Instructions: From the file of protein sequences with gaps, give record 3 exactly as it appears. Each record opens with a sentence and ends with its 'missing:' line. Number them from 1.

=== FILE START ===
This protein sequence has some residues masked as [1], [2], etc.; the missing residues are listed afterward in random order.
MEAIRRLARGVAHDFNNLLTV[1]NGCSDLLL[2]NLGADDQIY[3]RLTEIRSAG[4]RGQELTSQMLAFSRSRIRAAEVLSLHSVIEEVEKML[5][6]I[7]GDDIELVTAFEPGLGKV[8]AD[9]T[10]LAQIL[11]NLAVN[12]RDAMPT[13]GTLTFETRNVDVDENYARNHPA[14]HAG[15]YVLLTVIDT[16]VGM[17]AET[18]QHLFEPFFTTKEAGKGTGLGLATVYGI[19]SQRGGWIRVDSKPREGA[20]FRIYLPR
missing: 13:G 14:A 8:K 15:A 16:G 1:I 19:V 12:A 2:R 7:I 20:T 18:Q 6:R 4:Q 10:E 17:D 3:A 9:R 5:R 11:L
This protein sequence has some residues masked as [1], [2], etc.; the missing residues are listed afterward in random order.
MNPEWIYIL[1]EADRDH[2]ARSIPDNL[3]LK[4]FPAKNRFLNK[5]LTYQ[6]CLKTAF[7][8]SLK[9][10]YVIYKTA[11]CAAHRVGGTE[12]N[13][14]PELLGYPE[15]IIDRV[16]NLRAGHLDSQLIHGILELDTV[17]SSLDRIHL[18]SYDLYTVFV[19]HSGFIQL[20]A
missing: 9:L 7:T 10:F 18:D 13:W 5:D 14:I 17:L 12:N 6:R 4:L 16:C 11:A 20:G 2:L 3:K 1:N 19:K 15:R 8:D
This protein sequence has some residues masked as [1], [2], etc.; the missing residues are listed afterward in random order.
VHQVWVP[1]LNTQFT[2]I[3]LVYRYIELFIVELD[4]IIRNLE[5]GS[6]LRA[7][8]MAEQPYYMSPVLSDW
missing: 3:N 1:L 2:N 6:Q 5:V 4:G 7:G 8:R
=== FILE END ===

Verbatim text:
This protein sequence has some residues masked as [1], [2], etc.; the missing residues are listed afterward in random order.
VHQVWVP[1]LNTQFT[2]I[3]LVYRYIELFIVELD[4]IIRNLE[5]GS[6]LRA[7][8]MAEQPYYMSPVLSDW
missing: 3:N 1:L 2:N 6:Q 5:V 4:G 7:G 8:R